The challenge of melding sustainable design principles and clients’ desires for luxe and efficient spaces is holding back neither architects nor product designers. This week’s selection of wares follows a similar principle of bringing eco-friendly design to high-end fixtures, minimalist finishes, and ubiquitous technology: from a pendant featuring sustainably harvested wood to an industry first in green insulation, and to a window air conditioner that lets users monitor and control their energy consumption.
Aluminum Breeze Panel Folding Glass Wall, Zola Windows
Energy efficiency still risks being traded for aesthetics in high-end spaces—particularly when clients request windows and doors that offer expansive and unobstructed views to the outside. A new folding glass wall system from Zola Windows aims to give designers another option to help satisfy clients while maintaining the envelope’s thermal performance. The Aluminum Breeze Panel system can span up to 32 feet and is fitted with low-iron glass that has an R-11 triple glazing and a visible light transmittance of 73%. Each panel can be specified in dimensions of up to 4’ wide and 10’ tall. Four track options and multi-point locks are available.
Escape-S, Ray Power for LZF
Irish designer Ray Power crafted the Escape S pendant for lighting studio LZF using FSC-certified flexible wood veneers that are fabricated using a proprietary chemical-free process. Individual wood slabs comprising the luminaire’s shade lean on each other, the designer says, to mimic the look of dominos falling into a pool of light. The luminaire measures 15.7” wide and 11.8” tall and it can be lamped with either a medium base or base up-charge 18W CFL or a 100W G25 incandescent. Its wood veneer is offered in 11 finishes.
Your client may not be setting up shop in an industrial shell, but that doesn’t preclude its aesthetic from suggesting otherwise. Crossville’s Reclamation collection features digitally printed designs inspired by reclaimed materials in urban renewal projects, combining modern design with the rustic look of well-worn wood, metal (steel city, shown), and concrete. The tiles contain a minimum of 4% recycled content and are certified under the Green Squared sustainable products program. For use indoors on floors and walls and outdoors in vertical applications.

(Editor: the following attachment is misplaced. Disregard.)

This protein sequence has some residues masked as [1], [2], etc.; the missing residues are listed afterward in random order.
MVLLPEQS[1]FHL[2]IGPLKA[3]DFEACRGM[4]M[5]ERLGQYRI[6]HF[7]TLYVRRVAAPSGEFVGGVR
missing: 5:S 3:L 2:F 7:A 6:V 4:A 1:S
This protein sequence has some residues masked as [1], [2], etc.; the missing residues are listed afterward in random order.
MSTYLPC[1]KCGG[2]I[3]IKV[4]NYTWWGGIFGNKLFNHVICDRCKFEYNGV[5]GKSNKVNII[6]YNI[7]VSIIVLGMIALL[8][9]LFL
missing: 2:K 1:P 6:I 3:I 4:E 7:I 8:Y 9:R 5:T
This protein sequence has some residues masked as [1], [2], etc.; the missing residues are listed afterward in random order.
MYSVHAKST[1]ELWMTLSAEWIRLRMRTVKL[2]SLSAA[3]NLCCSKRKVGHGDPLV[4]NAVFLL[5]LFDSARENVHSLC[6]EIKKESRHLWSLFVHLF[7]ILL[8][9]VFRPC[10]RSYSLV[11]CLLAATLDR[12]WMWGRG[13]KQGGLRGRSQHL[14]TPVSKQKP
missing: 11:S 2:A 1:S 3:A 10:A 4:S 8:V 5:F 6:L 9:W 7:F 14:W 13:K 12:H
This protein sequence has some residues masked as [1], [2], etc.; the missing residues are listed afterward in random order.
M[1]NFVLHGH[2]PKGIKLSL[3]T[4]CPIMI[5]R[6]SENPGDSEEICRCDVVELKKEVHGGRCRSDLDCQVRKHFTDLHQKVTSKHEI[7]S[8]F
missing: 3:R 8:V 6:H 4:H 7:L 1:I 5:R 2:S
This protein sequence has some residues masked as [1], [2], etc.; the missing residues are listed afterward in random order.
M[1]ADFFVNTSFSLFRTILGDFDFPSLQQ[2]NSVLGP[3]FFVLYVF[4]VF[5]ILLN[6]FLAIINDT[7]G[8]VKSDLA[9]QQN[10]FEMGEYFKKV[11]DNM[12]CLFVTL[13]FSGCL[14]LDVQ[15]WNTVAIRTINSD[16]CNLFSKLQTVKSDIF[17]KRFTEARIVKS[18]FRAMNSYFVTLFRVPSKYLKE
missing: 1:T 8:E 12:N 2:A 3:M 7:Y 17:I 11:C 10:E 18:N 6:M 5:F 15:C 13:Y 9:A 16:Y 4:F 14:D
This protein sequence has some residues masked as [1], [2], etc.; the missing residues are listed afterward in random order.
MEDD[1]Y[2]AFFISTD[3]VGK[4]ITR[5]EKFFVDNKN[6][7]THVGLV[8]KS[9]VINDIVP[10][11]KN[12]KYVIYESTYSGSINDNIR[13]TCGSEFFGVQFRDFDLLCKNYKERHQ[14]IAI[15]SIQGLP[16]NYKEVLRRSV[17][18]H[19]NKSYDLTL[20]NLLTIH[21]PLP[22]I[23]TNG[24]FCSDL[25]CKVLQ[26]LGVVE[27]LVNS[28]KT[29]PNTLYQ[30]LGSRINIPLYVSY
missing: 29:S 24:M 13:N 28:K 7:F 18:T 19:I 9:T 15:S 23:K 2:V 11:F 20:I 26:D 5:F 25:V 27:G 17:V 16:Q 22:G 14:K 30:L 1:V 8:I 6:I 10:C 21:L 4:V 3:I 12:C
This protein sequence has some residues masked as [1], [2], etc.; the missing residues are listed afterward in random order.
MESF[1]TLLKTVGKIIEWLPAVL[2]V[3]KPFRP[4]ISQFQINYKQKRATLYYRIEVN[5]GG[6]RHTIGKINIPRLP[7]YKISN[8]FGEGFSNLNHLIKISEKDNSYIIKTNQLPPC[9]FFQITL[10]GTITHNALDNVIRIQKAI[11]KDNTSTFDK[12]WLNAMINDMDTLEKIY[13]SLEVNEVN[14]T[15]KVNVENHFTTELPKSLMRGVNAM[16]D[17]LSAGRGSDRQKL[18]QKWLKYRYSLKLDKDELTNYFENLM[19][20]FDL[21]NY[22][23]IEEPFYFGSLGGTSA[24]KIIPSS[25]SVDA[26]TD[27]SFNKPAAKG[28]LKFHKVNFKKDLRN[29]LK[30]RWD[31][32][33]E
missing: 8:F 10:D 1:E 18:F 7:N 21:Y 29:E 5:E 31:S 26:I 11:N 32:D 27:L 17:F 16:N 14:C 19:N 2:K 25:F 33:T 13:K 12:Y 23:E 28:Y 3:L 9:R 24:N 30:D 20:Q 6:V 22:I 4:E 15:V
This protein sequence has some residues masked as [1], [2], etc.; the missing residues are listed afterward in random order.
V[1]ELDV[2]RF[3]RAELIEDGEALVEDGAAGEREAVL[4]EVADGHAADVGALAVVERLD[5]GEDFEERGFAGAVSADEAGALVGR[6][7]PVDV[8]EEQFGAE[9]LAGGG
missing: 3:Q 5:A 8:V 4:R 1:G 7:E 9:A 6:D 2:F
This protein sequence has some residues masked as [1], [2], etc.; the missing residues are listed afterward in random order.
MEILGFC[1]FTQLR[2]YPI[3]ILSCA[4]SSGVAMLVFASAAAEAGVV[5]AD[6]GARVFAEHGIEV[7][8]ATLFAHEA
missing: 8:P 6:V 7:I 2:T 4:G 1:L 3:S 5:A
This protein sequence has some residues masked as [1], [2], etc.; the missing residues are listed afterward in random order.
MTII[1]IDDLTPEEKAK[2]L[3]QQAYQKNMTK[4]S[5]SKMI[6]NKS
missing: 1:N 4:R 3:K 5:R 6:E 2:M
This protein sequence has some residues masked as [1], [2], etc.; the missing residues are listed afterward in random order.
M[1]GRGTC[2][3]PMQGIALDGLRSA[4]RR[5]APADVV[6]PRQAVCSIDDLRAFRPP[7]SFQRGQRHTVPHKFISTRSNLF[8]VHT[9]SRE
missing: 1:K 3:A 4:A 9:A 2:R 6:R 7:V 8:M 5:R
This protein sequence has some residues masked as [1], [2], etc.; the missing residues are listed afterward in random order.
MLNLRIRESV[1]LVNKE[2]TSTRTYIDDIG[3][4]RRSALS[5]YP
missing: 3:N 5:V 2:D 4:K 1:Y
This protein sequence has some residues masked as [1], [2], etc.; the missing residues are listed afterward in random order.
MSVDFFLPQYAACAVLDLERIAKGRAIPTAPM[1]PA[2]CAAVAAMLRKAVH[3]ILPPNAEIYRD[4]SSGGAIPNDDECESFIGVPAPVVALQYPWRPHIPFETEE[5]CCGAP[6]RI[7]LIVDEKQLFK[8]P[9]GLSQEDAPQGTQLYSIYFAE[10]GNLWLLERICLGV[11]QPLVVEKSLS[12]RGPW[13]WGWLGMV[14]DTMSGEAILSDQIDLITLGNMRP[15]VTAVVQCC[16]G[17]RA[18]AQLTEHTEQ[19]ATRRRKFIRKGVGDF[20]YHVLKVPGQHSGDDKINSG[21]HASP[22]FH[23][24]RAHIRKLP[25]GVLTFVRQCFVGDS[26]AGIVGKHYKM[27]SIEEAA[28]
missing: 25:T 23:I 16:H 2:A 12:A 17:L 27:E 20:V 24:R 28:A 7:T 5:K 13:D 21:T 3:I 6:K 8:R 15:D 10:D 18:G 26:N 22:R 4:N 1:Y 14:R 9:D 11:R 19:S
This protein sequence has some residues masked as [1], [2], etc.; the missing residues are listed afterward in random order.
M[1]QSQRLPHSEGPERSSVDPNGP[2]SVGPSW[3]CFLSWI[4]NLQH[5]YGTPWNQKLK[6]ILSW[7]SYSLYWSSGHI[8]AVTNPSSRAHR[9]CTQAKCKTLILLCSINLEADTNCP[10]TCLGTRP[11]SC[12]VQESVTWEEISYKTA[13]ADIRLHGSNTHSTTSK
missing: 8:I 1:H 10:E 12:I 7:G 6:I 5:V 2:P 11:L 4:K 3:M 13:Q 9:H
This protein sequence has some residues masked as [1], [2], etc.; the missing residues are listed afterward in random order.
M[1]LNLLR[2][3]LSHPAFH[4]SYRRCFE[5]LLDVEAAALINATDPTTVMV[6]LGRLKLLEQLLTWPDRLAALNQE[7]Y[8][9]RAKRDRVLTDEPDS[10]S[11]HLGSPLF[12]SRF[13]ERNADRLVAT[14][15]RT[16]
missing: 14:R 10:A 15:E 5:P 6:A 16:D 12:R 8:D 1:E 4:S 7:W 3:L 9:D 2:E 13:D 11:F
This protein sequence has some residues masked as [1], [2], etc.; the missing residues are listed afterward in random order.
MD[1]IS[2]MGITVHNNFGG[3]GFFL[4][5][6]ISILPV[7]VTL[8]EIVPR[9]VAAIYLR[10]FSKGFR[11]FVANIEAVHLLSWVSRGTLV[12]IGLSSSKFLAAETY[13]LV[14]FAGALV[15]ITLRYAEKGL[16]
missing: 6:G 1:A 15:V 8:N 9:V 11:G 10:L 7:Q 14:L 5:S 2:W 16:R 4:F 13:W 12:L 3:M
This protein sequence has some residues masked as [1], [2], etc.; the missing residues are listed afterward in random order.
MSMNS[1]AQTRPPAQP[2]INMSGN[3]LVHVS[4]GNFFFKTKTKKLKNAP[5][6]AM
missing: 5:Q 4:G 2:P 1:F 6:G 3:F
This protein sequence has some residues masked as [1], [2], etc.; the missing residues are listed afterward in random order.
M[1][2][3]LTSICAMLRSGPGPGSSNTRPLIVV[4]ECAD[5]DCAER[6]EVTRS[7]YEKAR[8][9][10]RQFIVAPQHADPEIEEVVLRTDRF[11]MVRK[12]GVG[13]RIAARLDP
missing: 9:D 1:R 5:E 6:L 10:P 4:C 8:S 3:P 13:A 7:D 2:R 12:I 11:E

Aros, General Electric and Quirky
Window units used to cool spaces can now have the automation and monitoring capabilities offered for centralized air-cooling systems. Aros, the latest product from a product-design partnership between Quirky and General Electric, is a smart thermostat that turns a technology that trends less-energy-efficient into the latest gadget to join the “Internet of Things.” Designed for use in rooms measuring approximately 350 square feet, the 8,000-Btu unit distributes cold air from its top rather than its front. The concept was devised through Quirky’s crowd-sourced product development process and initiated by a former U.S. Department of Energy executive. The Wi-Fi enabled unit can be controlled using a related smartphone app that monitors cooling costs and recommends settings to help users stay within a budget.
Insulated Metal Panels with IPN-Nano, Kingspan Insulated Panels
Manufacturers that fabricate or use foam insulation in their products sometimes take heat for the material’s negative impact on the environment. Kingspan says that it has formulated a market first: IPN-Nano is a proprietary high-endurance foam insulation that has an ozone depletion potential of zero and is free of halogenated flame retardants, which are notorious for their toxicity. For use in the company’s insulated metal panels.
EcoRaster, Purus North America
From German manufacturer Purus is a permeable paving alternative that is trying to break ground in the U.S. after two decades on the market in Europe. The EcoRaster grids are made entirely of low-density polyethylene sourced from recycled plastic bags and they can support up to 36 tons per square foot. Designed to manage stormwater runoff and soil erosion in applications including parking lots, driveways, emergency access roads, and landscaping, the grids can be filled with grass, gravel, pebbles, and other recycled fillers.
This post has been updated from its original publication.